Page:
After that trip to Carlisle, John came home, sat down, and did some more thinking and planning. He decided the approach that he saw in a lot of hot-rodding-oriented magazines was not the way for him to go. Instead, he went in a different direction and looked to the Corvette "godfathers" for inspiration. "I got away from the hot-rod magazines look," he says. "I went more to circle track and NASCAR with some of the thought processes." He adds, "Every time I came to a turning point where I had to do something or think about it, I'd think 'What would Harley Earl and Zora Arkus-Duntov have done at this point?' And that's where it is today."

Where he arrived came after one more trip to Carlisle, where he met with Paul Newman of Newman's Car Creations. "He was very helpful," John says. "He and I could not get together on a timeframe where I could send him a frame, have him do it, and send it back to me. But he was very honest with me. He said, 'This isn't rocket science. You can figure this out if you've worked with anything.'"

John adjourned to his garage, where he spent the next three years building his C1 his way. "I got the '90s Corvette suspension, held it up underneath the frame, cut and fabricated the brackets, tack-welded them on, then the welding shop would come around late in the afternoon every day and do finish welds on everything that I'd tacked," John says of the three-month process where he added C4 chassis hardware to his C1 frame. He says that cutting out steel parts like brackets was the hardest part of this project. "I thought it would never end because I didn't have a lot of steel-fabrication in my background," he says.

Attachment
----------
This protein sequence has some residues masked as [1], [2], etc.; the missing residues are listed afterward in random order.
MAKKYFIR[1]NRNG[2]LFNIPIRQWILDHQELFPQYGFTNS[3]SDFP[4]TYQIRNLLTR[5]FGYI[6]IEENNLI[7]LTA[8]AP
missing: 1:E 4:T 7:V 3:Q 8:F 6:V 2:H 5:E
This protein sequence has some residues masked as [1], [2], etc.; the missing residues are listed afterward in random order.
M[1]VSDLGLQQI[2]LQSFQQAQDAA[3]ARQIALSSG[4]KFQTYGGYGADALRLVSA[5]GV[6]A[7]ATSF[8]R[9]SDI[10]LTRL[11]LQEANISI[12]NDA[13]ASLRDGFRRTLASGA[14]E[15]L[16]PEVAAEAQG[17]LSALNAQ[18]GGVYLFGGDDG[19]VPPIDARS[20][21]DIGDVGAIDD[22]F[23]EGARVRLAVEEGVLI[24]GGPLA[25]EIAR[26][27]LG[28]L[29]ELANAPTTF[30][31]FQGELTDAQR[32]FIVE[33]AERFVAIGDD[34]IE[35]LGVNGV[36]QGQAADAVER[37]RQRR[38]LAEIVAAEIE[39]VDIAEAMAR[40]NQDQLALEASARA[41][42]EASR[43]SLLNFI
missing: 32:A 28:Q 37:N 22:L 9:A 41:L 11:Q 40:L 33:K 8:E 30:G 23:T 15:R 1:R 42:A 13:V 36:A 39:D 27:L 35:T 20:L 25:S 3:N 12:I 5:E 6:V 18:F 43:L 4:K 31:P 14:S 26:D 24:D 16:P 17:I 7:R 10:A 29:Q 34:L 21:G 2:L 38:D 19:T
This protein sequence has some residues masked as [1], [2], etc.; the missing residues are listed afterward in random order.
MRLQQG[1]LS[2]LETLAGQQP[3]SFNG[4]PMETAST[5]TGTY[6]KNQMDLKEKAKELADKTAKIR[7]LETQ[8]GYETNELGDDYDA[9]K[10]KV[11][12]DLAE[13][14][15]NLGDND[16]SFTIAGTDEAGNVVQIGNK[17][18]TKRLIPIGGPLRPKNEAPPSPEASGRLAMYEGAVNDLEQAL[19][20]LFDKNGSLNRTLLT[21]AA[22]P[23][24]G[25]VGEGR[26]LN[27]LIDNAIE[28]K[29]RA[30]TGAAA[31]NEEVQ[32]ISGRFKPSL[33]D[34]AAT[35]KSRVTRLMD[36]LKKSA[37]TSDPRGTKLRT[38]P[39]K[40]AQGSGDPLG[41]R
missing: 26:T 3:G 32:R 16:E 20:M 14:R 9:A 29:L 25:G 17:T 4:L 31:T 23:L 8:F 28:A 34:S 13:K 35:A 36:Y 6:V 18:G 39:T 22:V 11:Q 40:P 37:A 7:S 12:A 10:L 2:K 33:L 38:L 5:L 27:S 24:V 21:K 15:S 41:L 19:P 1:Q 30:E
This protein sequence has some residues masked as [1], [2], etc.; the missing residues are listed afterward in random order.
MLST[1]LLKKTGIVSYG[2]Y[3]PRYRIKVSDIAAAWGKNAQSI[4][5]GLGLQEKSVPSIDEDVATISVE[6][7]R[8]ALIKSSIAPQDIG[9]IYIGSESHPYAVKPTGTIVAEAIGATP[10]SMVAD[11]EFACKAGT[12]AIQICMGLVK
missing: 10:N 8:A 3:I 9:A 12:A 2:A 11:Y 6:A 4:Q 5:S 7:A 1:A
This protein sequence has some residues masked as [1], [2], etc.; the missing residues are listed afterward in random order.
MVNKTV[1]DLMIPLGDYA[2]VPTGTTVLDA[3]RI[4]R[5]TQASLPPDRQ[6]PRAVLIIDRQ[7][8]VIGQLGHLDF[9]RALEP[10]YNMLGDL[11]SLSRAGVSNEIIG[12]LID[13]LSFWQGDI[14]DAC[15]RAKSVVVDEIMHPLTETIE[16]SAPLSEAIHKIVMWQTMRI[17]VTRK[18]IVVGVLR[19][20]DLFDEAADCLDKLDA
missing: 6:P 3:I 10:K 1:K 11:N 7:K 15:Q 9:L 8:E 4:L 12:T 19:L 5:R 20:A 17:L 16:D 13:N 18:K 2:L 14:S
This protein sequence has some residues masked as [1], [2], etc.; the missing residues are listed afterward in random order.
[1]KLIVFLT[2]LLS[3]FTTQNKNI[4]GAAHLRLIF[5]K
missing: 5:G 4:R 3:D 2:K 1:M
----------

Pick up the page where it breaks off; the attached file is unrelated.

Compared to that, the rest of the project went easier. That includes the bodywork, done when he rolled his '54 out of his garage to a friend's shop. That's where the fender flares went on. Why? Says John, "I didn't want the flush-wheel effect of the new Corvette. I wanted the wheels to have back-sets, like the original cars. So, it has a little wider stance, and that's why the fender flares are there."

Also going in: a GM Performance Parts ZZ430 crate engine, with some notable upgrades. "The front pulley assembly is from KRC in Georgia, and they do that kind of equipment for stock cars/circle-track race cars. The bellhousing is by McLeod and the clutch is a hydraulic Centerforce clutch." John adds that Tilton Engineering designed not only the clutch, but the brake system, which John says is so well done that it needs no power brake booster. All the hoses and AN-fittings in the powertrain and chassis came from ARP, which John points out also make hoses and components for not only NASCAR and Indy Car teams, but also NASA.

The result of John's work (and his inspiration by Zora and "Misterl") is the roadster you see here. "It has the full stance of a '90 Corvette-it's not a 'shortened-in' version," he says. "It has a shorter wheelbase than those cars, so it corners better." How is it as a driver? "The car drives and handles extremely well," John says. "It's very fast off the line, and it corners extremely well." How fast? "I did the Toys for Tots Run at Kerbeck at 150 miles an hour," John says. "It's a top-down car. It's easy to say that you did 200 in a Z06, where you're in a coupe. Doing 150 in a car with the top down, it's different!"

John adds that the original Corvette body design is an early example of stealth technology. "If you break down all the curves on that car, all the angles come out to 33 degrees," John says. "What's 33 degrees? Stealth technology-that car does not print radar! I've had friends on the police force with radar, and they tell me that it doesn't print radar very well."

John's '54 draws crowds whenever he shows it. "I take this thing to Corvette events, and people are all over it. You can have 500 Corvettes in a show, where people walk by a lot of cars, and people are all over my car."